Why are so many earthquake swarms suddenly happening all along the Ring of Fire?
For those who don’t know, the Ring of Fire is a series of fault zones that run roughly along the perimeter of the Pacific Ocean.
75 percent of the Earth’s active volcanoes are located within the Ring of Fire, and it accounts for more than 80 percent of all global earthquakes.
So the fact that the Ring of Fire is starting to become so active should definitely trouble us all.
As I write this, we are two weeks away from 2022. And as I have expressed on numerous occasions, I have such a bad feeling about 2022.
So many pieces of the puzzle are starting to come together, and that includes an alarming rise in seismic activity.
Major Oregon earthquake swarm
Let me start by discussing what just happened in Oregon. Starting last Tuesday and continuing through Wednesday, we witnessed a very strange swarm of earthquakes along the Blanco Fault Zone…
The biggest quake in that swarm was a magnitude 5.8, and it had many wondering whether the nearby Cascade volcanoes and the Cascadia Subduction Zone could be affected.
Needless to say, a major quake along the Cascadia Subduction Zone would be a really big deal, because it could potentially send a giant tsunami slamming into the west coast…
Unfortunately, the odds of such an event happening are much greater than 37 percent.
And one prominent scientist has just discovered that a major quake along the Cascadia Subduction Zone could also potentially trigger a quake along the San Andreas fault…
Let us hope that something like that doesn’t happen any time soon.
Rat Islands earthquake Swarm, Alaska
Getting back to current events, another disturbing swarm of earthquakes just hit the Rat Islands along the southern coast of Alaska…
Of course the entire southern coast of Alaska is included in the Ring of Fire, and at this point the seismic activity up north has become so frequent that it never seems to stop.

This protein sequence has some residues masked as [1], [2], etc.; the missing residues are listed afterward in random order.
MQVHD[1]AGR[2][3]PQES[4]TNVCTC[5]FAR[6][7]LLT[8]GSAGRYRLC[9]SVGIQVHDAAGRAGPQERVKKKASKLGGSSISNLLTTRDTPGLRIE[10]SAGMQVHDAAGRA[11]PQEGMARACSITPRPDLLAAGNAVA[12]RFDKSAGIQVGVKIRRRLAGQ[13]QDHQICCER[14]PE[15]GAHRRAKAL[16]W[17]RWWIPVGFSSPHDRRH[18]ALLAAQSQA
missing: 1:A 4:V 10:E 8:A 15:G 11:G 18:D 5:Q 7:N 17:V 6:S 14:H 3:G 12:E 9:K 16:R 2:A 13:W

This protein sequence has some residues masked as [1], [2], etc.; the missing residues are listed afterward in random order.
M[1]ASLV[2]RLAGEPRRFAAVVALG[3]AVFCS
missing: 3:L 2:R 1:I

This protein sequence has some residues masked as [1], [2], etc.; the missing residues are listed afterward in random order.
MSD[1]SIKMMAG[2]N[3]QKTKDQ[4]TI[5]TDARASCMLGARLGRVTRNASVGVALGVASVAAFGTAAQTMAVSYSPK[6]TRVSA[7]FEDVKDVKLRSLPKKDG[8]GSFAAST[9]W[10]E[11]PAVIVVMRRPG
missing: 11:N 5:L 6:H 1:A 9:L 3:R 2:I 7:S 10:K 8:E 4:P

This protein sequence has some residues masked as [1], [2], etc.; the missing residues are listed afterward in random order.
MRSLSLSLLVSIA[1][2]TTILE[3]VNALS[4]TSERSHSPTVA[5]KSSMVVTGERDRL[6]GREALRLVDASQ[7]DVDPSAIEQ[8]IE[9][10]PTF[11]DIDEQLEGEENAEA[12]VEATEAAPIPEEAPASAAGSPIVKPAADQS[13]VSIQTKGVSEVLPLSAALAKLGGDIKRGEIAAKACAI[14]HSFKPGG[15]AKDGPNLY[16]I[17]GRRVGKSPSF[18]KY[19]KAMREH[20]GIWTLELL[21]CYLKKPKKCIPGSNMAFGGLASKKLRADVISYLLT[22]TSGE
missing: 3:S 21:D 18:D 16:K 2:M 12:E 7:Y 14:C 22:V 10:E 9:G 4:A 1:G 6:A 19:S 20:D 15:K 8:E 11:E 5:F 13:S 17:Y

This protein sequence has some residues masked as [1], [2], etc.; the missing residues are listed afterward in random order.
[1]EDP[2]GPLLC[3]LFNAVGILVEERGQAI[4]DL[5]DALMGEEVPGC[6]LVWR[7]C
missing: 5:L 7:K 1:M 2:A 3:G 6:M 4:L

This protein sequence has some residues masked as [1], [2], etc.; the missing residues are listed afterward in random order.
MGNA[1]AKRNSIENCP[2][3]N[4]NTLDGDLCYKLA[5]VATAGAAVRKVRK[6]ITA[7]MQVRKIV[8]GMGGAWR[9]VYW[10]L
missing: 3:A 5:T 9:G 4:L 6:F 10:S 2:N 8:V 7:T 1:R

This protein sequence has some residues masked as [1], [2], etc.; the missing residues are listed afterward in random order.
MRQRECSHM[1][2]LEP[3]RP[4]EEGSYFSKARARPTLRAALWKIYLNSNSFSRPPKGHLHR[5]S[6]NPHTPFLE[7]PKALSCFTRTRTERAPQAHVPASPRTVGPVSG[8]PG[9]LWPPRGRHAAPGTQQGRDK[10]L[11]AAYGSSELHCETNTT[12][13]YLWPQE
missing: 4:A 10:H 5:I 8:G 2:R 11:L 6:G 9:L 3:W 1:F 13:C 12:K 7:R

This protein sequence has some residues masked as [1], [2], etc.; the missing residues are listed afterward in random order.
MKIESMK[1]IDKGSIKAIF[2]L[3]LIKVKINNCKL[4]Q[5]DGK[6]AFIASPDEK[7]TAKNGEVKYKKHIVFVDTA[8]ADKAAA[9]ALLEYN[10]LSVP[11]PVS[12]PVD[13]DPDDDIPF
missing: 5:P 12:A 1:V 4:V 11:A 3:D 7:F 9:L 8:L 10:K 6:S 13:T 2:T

Nankai Trough earthquake swarm, Japan
Meanwhile, an even more alarming swarm of earthquakes is currently rattling the Nankai Trough in Japan! Within the last 10 days, earthquake swarms are moving along the subduction zone, from Mount Fuji to Kii Channel to Tokara Island.
The fact that earthquakes are now shaking the volcano is a very troubling sign. Mt. Fuji is still considered active, although the last major eruption of this perfectly symmetrical stratovolcano came in 1707.
One of these days Mt. Fuji is going to blow, and when that happens you will not want to be one of the 32 millions of people leaving in Tokyo’s metropolitan area, who live within striking distance of Japan’s tallest volcano (3,776 meters or 12,388 feet).
Other seismic and volcanic events
Speaking of other eruptions along the Ring of Fire, a major eruption of Semeru in Indonesia killed at least 40 people 10 days ago and some more activity has been recorded in Ecuador, Peru, Guatemala, Chile and Indonesia over the last few days.
If you add yesterday’s M7.3 earthquake off Flores, Indonesia, you get a clear picture of how dangerous this region of the world is.
Our planet is becoming increasingly unstable
On Friday-Saturday, we witnessed a very painful example of this here in the United States. The worst tornado disaster in the history of the state of Kentucky killed dozens of people and flattened countless buildings…
Unfortunately, this is just the beginning. Our planet is going to continue to become more unstable, and we are going to see more horrific natural disasters in 2022 and beyond.
With the Ring of Fire now becoming so active, those living on the west coast should particularly be on alert. Scientists have been warning us that “the Big One” is way overdue, and at some point time will have run out and it will finally be here.